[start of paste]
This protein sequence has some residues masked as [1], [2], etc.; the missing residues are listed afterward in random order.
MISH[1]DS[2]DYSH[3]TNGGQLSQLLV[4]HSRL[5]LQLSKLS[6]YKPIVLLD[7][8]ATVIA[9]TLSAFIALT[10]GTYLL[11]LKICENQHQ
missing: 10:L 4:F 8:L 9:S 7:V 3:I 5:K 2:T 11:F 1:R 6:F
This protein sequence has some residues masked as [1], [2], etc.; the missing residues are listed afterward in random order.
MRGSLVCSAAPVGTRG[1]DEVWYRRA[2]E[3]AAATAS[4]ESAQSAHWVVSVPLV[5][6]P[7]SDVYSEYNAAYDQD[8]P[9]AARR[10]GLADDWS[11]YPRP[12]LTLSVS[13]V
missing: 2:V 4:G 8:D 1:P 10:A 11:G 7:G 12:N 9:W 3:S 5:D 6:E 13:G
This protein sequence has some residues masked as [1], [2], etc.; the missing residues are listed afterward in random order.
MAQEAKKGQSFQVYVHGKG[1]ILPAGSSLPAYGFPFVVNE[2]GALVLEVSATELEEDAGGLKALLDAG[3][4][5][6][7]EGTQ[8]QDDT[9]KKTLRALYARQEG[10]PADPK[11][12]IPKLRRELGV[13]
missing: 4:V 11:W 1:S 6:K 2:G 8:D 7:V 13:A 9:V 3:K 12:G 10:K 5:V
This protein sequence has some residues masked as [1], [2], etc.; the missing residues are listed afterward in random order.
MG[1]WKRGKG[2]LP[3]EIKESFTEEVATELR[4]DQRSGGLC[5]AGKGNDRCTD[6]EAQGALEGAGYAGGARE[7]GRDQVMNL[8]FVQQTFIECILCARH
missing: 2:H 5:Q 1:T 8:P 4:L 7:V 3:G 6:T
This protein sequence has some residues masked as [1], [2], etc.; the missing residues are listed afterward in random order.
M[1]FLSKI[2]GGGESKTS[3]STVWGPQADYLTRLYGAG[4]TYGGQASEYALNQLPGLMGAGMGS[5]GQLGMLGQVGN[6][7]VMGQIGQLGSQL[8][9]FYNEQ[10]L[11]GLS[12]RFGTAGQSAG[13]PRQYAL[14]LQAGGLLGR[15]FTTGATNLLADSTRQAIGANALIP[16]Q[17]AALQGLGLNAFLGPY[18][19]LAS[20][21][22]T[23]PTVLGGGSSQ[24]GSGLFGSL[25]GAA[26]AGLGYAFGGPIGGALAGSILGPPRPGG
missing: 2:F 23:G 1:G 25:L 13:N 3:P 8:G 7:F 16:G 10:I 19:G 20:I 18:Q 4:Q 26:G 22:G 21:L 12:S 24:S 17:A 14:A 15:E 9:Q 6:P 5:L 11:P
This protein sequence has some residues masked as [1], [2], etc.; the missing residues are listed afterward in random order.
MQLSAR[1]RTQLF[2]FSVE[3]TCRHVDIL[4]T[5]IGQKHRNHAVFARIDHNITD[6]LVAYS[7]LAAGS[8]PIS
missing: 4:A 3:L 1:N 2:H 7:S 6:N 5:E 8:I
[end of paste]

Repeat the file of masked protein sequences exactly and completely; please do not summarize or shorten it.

This protein sequence has some residues masked as [1], [2], etc.; the missing residues are listed afterward in random order.
MISH[1]DS[2]DYSH[3]TNGGQLSQLLV[4]HSRL[5]LQLSKLS[6]YKPIVLLD[7][8]ATVIA[9]TLSAFIALT[10]GTYLL[11]LKICENQHQ
missing: 10:L 4:F 8:L 9:S 7:V 3:I 5:K 2:T 11:F 1:R 6:F
This protein sequence has some residues masked as [1], [2], etc.; the missing residues are listed afterward in random order.
MRGSLVCSAAPVGTRG[1]DEVWYRRA[2]E[3]AAATAS[4]ESAQSAHWVVSVPLV[5][6]P[7]SDVYSEYNAAYDQD[8]P[9]AARR[10]GLADDWS[11]YPRP[12]LTLSVS[13]V
missing: 2:V 4:G 8:D 1:P 10:A 11:G 7:G 12:N 9:W 3:S 5:D 6:E 13:G
This protein sequence has some residues masked as [1], [2], etc.; the missing residues are listed afterward in random order.
MAQEAKKGQSFQVYVHGKG[1]ILPAGSSLPAYGFPFVVNE[2]GALVLEVSATELEEDAGGLKALLDAG[3][4][5][6][7]EGTQ[8]QDDT[9]KKTLRALYARQEG[10]PADPK[11][12]IPKLRRELGV[13]
missing: 4:V 11:W 1:S 6:K 2:G 8:D 7:V 13:A 9:V 3:K 12:G 10:K 5:V
This protein sequence has some residues masked as [1], [2], etc.; the missing residues are listed afterward in random order.
MG[1]WKRGKG[2]LP[3]EIKESFTEEVATELR[4]DQRSGGLC[5]AGKGNDRCTD[6]EAQGALEGAGYAGGARE[7]GRDQVMNL[8]FVQQTFIECILCARH
missing: 2:H 5:Q 1:T 8:P 4:L 7:V 3:G 6:T
This protein sequence has some residues masked as [1], [2], etc.; the missing residues are listed afterward in random order.
M[1]FLSKI[2]GGGESKTS[3]STVWGPQADYLTRLYGAG[4]TYGGQASEYALNQLPGLMGAGMGS[5]GQLGMLGQVGN[6][7]VMGQIGQLGSQL[8][9]FYNEQ[10]L[11]GLS[12]RFGTAGQSAG[13]PRQYAL[14]LQAGGLLGR[15]FTTGATNLLADSTRQAIGANALIP[16]Q[17]AALQGLGLNAFLGPY[18][19]LAS[20][21][22]T[23]PTVLGGGSSQ[24]GSGLFGSL[25]GAA[26]AGLGYAFGGPIGGALAGSILGPPRPGG
missing: 2:F 23:G 1:G 25:L 13:N 3:P 8:G 7:F 16:G 10:I 19:G 20:I 18:Q 4:Q 26:G 22:G 21:L 12:S 24:S 17:A 14:A 15:E 9:Q 6:P 5:L 11:P
This protein sequence has some residues masked as [1], [2], etc.; the missing residues are listed afterward in random order.
MQLSAR[1]RTQLF[2]FSVE[3]TCRHVDIL[4]T[5]IGQKHRNHAVFARIDHNITD[6]LVAYS[7]LAAGS[8]PIS
missing: 4:A 3:L 1:N 2:H 7:S 6:N 5:E 8:I